What Gary Johnson’s ‘Aleppo moments’ might tell us about why voters like him

The Libertarian Party candidate was unable to name a single foreign leader he admired or respected during an interview on Wednesday.

Rick Bowmer/AP/File
Libertarian presidential candidate Gary Johnson speaks with legislators at the Utah State Capitol in Salt Lake City, May 18, 2016.

Foreign policy isn’t Gary Johnson’s strong suit.

Pressed to name a foreign leader that he admires, during a televised interview on Wednesday, the Libertarian Party presidential candidate struggled to supply a name of a single one, sheepishly alluding to another moment of embarrassment from earlier this month.

“I guess I’m having an Aleppo moment,” he told MSNBC’s Chris Matthews.

Mr. Johnson, a former governor of New Mexico, was eventually able to land upon a position – the former president of Mexico – though he was unable to match it to a name – Vicente Fox – until his running mate, former governor of Massachusetts, Bill Weld, supplied it.

"Fox! Thank you!" he exclaimed.

The lapse, like the “Aleppo moment,” in which Johnson "blanked" on a city central to the conflict in Syria -- the candidate says he assumed it was an acronym -- illustrates the candidate’s glaring lack of expertise regarding the world beyond the United States’ borders, and perhaps even his lack of interest. But it may also underscore the source of his appeal among young people, who make up his core supporters.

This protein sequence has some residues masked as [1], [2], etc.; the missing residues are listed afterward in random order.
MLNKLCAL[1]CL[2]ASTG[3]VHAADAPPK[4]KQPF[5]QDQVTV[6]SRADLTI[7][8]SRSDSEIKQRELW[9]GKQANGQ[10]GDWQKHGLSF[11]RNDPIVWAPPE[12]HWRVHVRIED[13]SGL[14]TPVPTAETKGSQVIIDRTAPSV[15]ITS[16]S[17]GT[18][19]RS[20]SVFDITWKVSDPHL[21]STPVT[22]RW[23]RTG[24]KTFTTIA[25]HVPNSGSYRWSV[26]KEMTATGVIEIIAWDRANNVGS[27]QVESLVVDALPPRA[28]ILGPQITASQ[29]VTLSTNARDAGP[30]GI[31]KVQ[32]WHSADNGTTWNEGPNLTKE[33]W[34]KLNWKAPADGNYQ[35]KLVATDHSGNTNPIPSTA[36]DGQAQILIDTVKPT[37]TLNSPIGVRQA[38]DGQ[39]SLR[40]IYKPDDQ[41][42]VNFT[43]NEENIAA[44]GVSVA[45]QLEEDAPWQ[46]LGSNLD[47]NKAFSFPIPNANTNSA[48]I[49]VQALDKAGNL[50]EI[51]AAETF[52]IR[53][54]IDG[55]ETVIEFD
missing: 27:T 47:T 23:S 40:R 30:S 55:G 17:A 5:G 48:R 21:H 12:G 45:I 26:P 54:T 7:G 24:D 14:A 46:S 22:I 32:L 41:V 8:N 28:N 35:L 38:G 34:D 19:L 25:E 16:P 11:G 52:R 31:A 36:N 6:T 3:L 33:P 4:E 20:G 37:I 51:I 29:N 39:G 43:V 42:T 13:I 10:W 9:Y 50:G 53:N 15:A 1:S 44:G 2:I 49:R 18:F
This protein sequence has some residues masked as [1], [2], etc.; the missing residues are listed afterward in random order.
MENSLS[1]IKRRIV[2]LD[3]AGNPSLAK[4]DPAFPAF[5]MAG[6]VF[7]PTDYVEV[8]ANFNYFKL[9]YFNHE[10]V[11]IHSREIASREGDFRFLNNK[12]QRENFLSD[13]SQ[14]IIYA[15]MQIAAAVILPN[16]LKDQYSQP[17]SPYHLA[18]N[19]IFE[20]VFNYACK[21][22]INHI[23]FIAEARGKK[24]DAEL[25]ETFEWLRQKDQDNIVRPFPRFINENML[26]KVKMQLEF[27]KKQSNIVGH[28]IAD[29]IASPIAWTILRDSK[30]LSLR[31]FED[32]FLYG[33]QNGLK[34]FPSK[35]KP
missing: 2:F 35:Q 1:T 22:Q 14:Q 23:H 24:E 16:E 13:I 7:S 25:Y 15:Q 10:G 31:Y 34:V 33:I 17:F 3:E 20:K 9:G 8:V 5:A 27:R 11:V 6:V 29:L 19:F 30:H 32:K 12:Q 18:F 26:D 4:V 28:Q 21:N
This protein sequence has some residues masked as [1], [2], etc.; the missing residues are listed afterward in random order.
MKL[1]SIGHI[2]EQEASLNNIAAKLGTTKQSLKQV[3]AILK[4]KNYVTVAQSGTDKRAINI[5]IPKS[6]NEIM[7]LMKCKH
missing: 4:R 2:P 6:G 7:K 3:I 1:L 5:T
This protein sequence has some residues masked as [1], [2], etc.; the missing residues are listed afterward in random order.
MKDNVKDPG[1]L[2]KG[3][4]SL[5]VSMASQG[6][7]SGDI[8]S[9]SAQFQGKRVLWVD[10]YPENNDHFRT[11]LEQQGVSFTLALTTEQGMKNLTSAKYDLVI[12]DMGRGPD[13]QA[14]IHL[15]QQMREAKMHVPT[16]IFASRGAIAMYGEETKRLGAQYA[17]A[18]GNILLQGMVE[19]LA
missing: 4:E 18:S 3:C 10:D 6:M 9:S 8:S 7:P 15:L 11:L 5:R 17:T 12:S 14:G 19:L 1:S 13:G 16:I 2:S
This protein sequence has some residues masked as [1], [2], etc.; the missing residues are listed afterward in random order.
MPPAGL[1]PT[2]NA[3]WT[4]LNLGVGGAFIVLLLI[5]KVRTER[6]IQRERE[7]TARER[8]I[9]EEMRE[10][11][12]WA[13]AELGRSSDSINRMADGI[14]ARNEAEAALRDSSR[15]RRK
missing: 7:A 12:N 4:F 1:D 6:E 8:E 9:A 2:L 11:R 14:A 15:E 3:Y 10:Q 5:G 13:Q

In a mid-September poll conducted by Quinnipiac, 29 percent of likely voters between 18-34 said they would cast a ballot for Johnson. That’s better than Republican nominee Donald Trump’s 26 percent and slightly behind Democratic candidate Hillary Clinton’s 31 percent.

It isn’t that foreign policy doesn’t matter to young voters, although older people do place slightly more importance on it. This July, the Pew Research Center found that 70 percent of 18- to 29-year-olds saw foreign policy as “very important” to their vote. And it wasn’t much less than for 30- to 49-year-olds (72 percent) or 50- to 64-year-olds (77 percent). 

But the young also tend to view foreign policy differently. A 2015 study by the libertarian Cato Institute concluded that Millennials – defined here as those born between 1980 and 1997 – see the world as “significantly less threatening than their elders,” and policies drawn up to deal with foreign threats as less urgent. They’re also more supportive of international cooperation, and far less keen on the use of military force, the report found. 

Both major candidates are considerably more hawkish than this standard. In comparison, Johnson’s floundering on foreign policy questions might seem relatively benign. 

Days after his original "Aleppo moment", Mother Jones reported that at a rally for the candidate held in New York, some of his supporters cited Johnson’s demeanor – the absence of rancor toward other candidates or appeals to voters’ fears – as a reason for their vote, dismissing his flub as unimportant. 

"The fact that he responded right away with an honest and open answer ... we needed to get over that stuff and just get back to the issues," volunteer coordinator Kyra Chamberlain told the magazine

The lapse didn't hurt him in the polls: for months, about 7 or 8 percent of likely voters have said they would support him. 

His peak, of just over 9 percent? According to polling averages from RealClearPolitics, it came from Sept 8-14: the days immediately following the first incident.

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